1. What is your personal experience with infertility/miscarriage?
My husband and I were married relatively young and didn’t start trying for a family right away. We wanted to travel, establish our careers and enjoy being Husband and Wife before adding the esteemed titles Mom and Dad. When we did start trying to get pregnant I had it timed perfectly. I like order, logic and a good solid plan. It was March 2013 and I had started at a new company in July 2012. We would get pregnant; I’d wait until the standard 12 weeks to announce – at which point I would have been at my new job for precisely one year. Perfect.
Month one. No double lines. Month two. Nope. Month three. Nothing. This was not the plan. We kept trying for a few more months before I seriously started researching the scary “I” word. Infertility.
The first time we walked through the fertility clinic doors I thought – “Who IS this? What am I doing here?” It was an out of body experience – this was NOT the plan.
Over time we did all the tests, all the procedures. And the answer? Unexplained infertility. Super. How was I going to come up with a plan for something unexplained?
We went down the route of so many others. Cycle monitoring, which escalated to medicated cycles, which escalated to IUI. We did multiple rounds of IUI before we just knew in our gut that it wasn’t the route that would lead us to our baby. And then the IVF decision. In September of 2014 we did our first round of IVF and ended up with two day-five blastocysts. They decided to do a fresh transfer, after which my on-the-fence ovarian hyper stimulationsyndrome turned into full blown, painful OHSS – and a negative pregnancy test. We waited two more cycles and transferred our last remaining embryo. Despite the clinic’s warnings, I calculated down to the minute as to when I could take a pregnancy test. TWO DOUBLE LINES! The next day my blood work confirmed what the pee stick had revealed – pregnant! We were ecstatic. Over the moon! Our hail Mary had WORKED!
And then things started to take a turn for the worse. That early heartbeat they saw started to slow down. Growth didn’t measure quite right. Things were not looking optimistic.
During this time, we had also been concurrently pursing a line of investigation around a varicocele (an enlargement of veins in the scrotum)that had been identified in my husband. It was now three days before Christmas and he had been booked for last-minute varicocele surgery the next day. Knowing that miscarriage was a strong likelihood, it was with heavy hearts we drove out of town for the surgery that was supposed to only be a back-up plan. It was supposed to be to potentially help make the journey to our second child smoother. With a brave face he proceeded with the surgery. The surgery itself was rather nerve-wracking – he had to lie still on an x-ray table, with isotopes coursing through his veins, as they threaded a wire from his jugular, down through his heart, body, kidneys, and into his testis. At that point they proceeded to repair the initially-discovered varicocele, plus another they identified during the surgery.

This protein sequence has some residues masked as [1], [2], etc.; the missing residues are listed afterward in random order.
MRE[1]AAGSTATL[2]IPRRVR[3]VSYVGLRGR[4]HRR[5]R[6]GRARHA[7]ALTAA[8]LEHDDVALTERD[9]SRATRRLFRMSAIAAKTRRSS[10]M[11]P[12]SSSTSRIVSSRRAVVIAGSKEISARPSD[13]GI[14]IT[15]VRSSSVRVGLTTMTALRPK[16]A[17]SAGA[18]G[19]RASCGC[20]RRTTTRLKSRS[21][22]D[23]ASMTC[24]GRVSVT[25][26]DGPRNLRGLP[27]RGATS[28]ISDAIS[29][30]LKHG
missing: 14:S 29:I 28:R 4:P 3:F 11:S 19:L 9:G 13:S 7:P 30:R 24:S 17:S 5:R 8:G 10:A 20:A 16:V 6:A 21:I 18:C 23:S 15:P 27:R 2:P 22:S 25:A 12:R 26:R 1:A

We had the worst Christmas that year. There was some recovery following my husband’s surgery and then the day after Boxing Day our fears were confirmed. The pregnancy had ended.
We were advised to wait three months for me to recover post-miscarriage and also for my husband’s sperm to replenish post-surgery. After that, they wanted us to try on our own again for six months. Six more months of negative pregnancy tests ensued. On a tear-filled Labour Day weekend in September 2015 my period made itself known – and we made the decision, once again, to proceed with IVF.
The next round was a little smoother. I knew what to expect, so it was easier to plan and prepare (big checkmark in my box). We each let a few co-workers and our managers at work know what was going on and we found it significantly helped to have support in the workplace. Our families knew how to better support us this time around, too.
We opted for PGS testing (pre-implantation genetic screening) this time around and in the end, we were left with only one viable embryo. It was déjà vu. The doctors and nurses kept repeating the mantra, “it only takes one,” but we had a hard time getting our hopes up.
And then… two pink lines. Once again, I broke the rules and tested at home. I crept out of bed and into the bathroom to take a pregnancy test at 3 am one morning. My husband found me sobbing tears of joy on the tiled floor. In my heart I knew this was it – our baby was finally coming home. The blood work, early ultrasounds and growth measures all looked so much better this time around. And after a smooth pregnancy and delivery our beautiful baby boy joined our family in July 2016. The morning we brought him home from the hospital was the best day of my life to that point. I was the happiest I thought I could ever possibly be!